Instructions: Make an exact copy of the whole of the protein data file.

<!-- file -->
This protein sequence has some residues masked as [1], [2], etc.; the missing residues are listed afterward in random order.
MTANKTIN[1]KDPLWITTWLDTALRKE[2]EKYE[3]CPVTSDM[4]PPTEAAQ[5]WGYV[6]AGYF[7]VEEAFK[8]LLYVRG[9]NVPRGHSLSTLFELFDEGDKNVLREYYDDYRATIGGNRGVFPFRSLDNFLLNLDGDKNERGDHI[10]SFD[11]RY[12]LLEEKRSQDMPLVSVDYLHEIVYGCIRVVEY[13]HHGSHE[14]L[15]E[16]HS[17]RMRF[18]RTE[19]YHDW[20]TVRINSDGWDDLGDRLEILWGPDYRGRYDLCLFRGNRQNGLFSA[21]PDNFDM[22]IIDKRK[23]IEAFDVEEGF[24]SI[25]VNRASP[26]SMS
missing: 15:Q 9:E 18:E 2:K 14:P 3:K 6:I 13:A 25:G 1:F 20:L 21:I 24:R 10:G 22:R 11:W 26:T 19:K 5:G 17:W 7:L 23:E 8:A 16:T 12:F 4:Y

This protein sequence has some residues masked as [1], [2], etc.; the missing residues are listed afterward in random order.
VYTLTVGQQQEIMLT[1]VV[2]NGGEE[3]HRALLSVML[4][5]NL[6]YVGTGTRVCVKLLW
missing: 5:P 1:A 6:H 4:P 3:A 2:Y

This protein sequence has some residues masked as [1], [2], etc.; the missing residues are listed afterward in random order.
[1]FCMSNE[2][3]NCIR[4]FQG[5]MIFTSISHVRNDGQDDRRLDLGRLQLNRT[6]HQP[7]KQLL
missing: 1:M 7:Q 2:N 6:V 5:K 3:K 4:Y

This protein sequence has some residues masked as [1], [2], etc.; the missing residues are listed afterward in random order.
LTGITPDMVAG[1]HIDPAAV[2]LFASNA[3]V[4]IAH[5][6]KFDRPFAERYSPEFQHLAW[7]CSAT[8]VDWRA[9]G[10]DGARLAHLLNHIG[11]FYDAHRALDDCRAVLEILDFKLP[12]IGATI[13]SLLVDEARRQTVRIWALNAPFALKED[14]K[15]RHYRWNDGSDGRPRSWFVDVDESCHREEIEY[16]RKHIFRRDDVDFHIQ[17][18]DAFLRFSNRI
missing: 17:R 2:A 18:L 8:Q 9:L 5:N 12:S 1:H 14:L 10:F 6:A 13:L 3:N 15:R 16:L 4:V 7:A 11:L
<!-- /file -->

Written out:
This protein sequence has some residues masked as [1], [2], etc.; the missing residues are listed afterward in random order.
MTANKTIN[1]KDPLWITTWLDTALRKE[2]EKYE[3]CPVTSDM[4]PPTEAAQ[5]WGYV[6]AGYF[7]VEEAFK[8]LLYVRG[9]NVPRGHSLSTLFELFDEGDKNVLREYYDDYRATIGGNRGVFPFRSLDNFLLNLDGDKNERGDHI[10]SFD[11]RY[12]LLEEKRSQDMPLVSVDYLHEIVYGCIRVVEY[13]HHGSHE[14]L[15]E[16]HS[17]RMRF[18]RTE[19]YHDW[20]TVRINSDGWDDLGDRLEILWGPDYRGRYDLCLFRGNRQNGLFSA[21]PDNFDM[22]IIDKRK[23]IEAFDVEEGF[24]SI[25]VNRASP[26]SMS
missing: 15:Q 9:E 18:E 2:K 14:P 3:K 6:I 13:A 25:G 1:F 20:L 21:I 24:R 10:G 22:R 11:W 26:T 19:K 5:G 17:W 7:L 23:E 8:A 16:T 12:F 4:Y

This protein sequence has some residues masked as [1], [2], etc.; the missing residues are listed afterward in random order.
VYTLTVGQQQEIMLT[1]VV[2]NGGEE[3]HRALLSVML[4][5]NL[6]YVGTGTRVCVKLLW
missing: 5:P 1:A 6:H 4:P 3:A 2:Y

This protein sequence has some residues masked as [1], [2], etc.; the missing residues are listed afterward in random order.
[1]FCMSNE[2][3]NCIR[4]FQG[5]MIFTSISHVRNDGQDDRRLDLGRLQLNRT[6]HQP[7]KQLL
missing: 1:M 7:Q 2:N 6:V 5:K 3:K 4:Y

This protein sequence has some residues masked as [1], [2], etc.; the missing residues are listed afterward in random order.
LTGITPDMVAG[1]HIDPAAV[2]LFASNA[3]V[4]IAH[5][6]KFDRPFAERYSPEFQHLAW[7]CSAT[8]VDWRA[9]G[10]DGARLAHLLNHIG[11]FYDAHRALDDCRAVLEILDFKLP[12]IGATI[13]SLLVDEARRQTVRIWALNAPFALKED[14]K[15]RHYRWNDGSDGRPRSWFVDVDESCHREEIEY[16]RKHIFRRDDVDFHIQ[17][18]DAFLRFSNRI
missing: 17:R 2:A 18:L 8:Q 9:L 5:N 12:S 1:H 14:L 10:F 6:A 13:L 3:N 15:R 16:L 4:V 7:A 11:L